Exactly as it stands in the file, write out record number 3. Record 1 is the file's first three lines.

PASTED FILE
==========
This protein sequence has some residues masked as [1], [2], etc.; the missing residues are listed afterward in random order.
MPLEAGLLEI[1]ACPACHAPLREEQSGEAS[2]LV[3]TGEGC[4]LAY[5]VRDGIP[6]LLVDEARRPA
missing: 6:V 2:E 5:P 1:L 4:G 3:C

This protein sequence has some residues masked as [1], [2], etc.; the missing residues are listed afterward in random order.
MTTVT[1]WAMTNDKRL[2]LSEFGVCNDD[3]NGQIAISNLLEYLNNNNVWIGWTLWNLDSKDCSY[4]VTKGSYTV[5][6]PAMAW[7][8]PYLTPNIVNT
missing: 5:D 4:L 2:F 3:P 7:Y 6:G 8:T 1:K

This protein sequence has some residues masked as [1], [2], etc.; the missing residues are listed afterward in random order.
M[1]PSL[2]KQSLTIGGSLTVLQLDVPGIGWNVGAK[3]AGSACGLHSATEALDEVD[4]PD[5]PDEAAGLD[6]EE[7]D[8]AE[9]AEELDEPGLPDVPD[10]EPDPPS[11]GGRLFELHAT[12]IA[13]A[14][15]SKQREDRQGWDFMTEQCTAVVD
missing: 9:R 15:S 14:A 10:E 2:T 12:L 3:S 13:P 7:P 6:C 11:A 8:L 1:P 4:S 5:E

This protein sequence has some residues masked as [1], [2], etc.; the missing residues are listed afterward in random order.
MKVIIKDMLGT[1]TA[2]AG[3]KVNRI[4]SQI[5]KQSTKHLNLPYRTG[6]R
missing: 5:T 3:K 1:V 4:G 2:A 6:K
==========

This protein sequence has some residues masked as [1], [2], etc.; the missing residues are listed afterward in random order.
M[1]PSL[2]KQSLTIGGSLTVLQLDVPGIGWNVGAK[3]AGSACGLHSATEALDEVD[4]PD[5]PDEAAGLD[6]EE[7]D[8]AE[9]AEELDEPGLPDVPD[10]EPDPPS[11]GGRLFELHAT[12]IA[13]A[14][15]SKQREDRQGWDFMTEQCTAVVD
missing: 9:R 15:S 14:A 10:E 2:T 12:L 3:S 13:P 7:P 6:C 11:A 8:L 1:P 4:S 5:E